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A candidate gene study of risk for dementia in older, postmenopausal women: Results from the Women's Health Initiative Memory Study. Int J Geriatr Psychiatry 2019 May;34(5):692-699



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Pubmed Central ID




Scopus ID

2-s2.0-85062720937   8 Citations


OBJECTIVE: While a number of single nucleotide polymorphisms (SNPs) associated with Alzheimer's disease (AD) or cognitive impairment have been identified, independent replications remain the only way to validate proposed signals. We investigated SNPs in candidate genes associated with either cognitive impairment or AD pathogenesis and their relationships with probable dementia (PD) in the Women's Health Initiative Memory Study (WHIMS).

METHODS: We analyzed 96 SNPs across five genes (APOE/TOMM40, BDNF, COMT, SORL1, and KIBRA) in 2857 women (ages ≥65) from the WHIMS randomized trials of hormone therapy using a custom Illumina GoldenGate assay; 19% of the sample were MCI (N = 165) or PD (N = 387), and the remaining 81% were free of cognitive impairment. SNP associations were evaluated for PD in non-Hispanic whites adjusting for age and HT using logistic regression under an additive genetic model.

RESULTS: One SNP (rs157582), located in the TOMM40 gene nearby APOE, was associated with the PD phenotype based on a P value accounting for multiple comparisons. An additional 12 SNPs were associated with the PD phenotype at P ≤ 0.05 (APOE: rs405509, rs439401; TOMM40: rs8106922, and KIBRA: rs4320284, rs11740112, rs10040267, rs13171394, rs6555802, rs2241368, rs244904, rs6555805, and rs10475878). Results of the sensitivity analyes excluding MCI were similar, with addition of COMT rs737865 and BDNF rs1491850 (P ≤ 0.05).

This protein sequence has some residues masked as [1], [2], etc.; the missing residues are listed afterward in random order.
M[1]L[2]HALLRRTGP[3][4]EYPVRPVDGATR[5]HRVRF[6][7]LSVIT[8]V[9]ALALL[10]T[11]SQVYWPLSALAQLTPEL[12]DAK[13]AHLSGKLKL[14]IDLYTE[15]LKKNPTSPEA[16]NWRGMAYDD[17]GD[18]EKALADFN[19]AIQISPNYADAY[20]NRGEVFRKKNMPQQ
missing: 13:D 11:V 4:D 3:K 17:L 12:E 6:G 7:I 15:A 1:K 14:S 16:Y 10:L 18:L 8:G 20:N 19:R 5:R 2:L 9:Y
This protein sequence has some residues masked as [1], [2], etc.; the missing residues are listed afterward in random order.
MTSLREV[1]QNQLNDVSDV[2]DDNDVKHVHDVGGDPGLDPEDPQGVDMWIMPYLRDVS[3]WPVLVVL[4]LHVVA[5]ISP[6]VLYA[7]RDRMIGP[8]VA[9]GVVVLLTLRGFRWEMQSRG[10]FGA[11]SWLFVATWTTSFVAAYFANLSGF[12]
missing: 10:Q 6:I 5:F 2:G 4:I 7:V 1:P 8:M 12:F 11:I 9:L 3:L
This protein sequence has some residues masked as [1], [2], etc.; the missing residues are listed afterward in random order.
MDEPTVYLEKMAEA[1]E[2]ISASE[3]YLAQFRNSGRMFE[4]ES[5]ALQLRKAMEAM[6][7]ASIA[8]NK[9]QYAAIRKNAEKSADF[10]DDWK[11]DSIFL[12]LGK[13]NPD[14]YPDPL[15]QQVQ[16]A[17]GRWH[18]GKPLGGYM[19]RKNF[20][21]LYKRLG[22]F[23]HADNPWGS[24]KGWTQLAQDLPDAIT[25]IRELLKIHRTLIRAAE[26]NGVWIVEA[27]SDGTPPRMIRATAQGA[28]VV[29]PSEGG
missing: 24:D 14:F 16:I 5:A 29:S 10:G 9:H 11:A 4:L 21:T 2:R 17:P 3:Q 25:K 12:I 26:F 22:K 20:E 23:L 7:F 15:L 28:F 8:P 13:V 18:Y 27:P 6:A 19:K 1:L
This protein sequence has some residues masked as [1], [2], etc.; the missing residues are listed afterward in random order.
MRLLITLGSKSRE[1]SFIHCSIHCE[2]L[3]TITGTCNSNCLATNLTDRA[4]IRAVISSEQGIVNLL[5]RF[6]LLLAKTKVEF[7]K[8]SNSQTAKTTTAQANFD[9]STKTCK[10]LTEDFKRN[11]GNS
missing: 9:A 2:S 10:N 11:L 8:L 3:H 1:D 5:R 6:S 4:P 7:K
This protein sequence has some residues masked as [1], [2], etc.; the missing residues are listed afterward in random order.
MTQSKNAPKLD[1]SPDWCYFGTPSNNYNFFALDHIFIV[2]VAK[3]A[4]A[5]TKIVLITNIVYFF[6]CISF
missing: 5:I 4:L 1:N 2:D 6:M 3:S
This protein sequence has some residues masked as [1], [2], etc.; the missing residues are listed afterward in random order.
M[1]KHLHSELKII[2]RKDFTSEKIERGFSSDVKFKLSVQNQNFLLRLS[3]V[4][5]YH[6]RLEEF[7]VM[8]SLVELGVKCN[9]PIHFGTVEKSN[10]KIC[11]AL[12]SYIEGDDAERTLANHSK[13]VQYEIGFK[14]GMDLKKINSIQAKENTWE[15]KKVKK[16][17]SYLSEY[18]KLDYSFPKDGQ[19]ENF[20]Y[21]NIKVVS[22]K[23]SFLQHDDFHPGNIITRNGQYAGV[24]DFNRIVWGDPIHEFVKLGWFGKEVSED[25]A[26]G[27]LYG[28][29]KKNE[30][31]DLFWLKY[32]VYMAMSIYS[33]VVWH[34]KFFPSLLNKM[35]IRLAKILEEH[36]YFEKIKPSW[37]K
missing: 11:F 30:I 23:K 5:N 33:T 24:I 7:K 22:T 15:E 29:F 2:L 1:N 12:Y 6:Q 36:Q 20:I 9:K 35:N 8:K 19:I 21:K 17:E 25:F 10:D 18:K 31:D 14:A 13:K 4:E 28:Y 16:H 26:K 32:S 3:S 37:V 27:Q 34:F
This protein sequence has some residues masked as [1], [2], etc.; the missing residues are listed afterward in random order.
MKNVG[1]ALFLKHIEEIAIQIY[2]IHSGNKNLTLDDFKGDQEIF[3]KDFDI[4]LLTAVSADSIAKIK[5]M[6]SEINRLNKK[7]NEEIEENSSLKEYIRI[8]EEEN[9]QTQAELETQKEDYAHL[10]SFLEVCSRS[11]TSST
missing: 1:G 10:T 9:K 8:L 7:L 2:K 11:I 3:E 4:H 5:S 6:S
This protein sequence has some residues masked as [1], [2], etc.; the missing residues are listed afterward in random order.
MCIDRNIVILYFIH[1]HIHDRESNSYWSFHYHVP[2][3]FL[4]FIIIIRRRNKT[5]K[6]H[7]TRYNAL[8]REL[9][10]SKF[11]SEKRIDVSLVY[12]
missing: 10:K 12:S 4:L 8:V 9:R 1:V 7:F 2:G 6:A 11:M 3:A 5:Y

CONCLUSIONS: Our results in older women provide supporting evidence that the APOE/TOMM40 genes confer dementia risk and extend these findings to COMT, BDNF, and KIBRA. Our findings may lead to a better understanding of the role these genes play in cognition and cognitive impairment.

Author List

Driscoll I, Snively BM, Espeland MA, Shumaker SA, Rapp SR, Goveas JS, Casanova RL, Wactawski-Wende J, Manson JE, Rossom R, Brooks J, Hernandez DG, Singleton AB, Resnick SM


Joseph S. Goveas MD Professor in the Psychiatry department at Medical College of Wisconsin

MESH terms used to index this publication - Major topics in bold

Alzheimer Disease
Apolipoproteins E
Brain-Derived Neurotrophic Factor
Catechol O-Methyltransferase
Cognitive Dysfunction
Genetic Predisposition to Disease
Intracellular Signaling Peptides and Proteins
LDL-Receptor Related Proteins
Membrane Transport Proteins
Middle Aged
Polymorphism, Single Nucleotide
Women's Health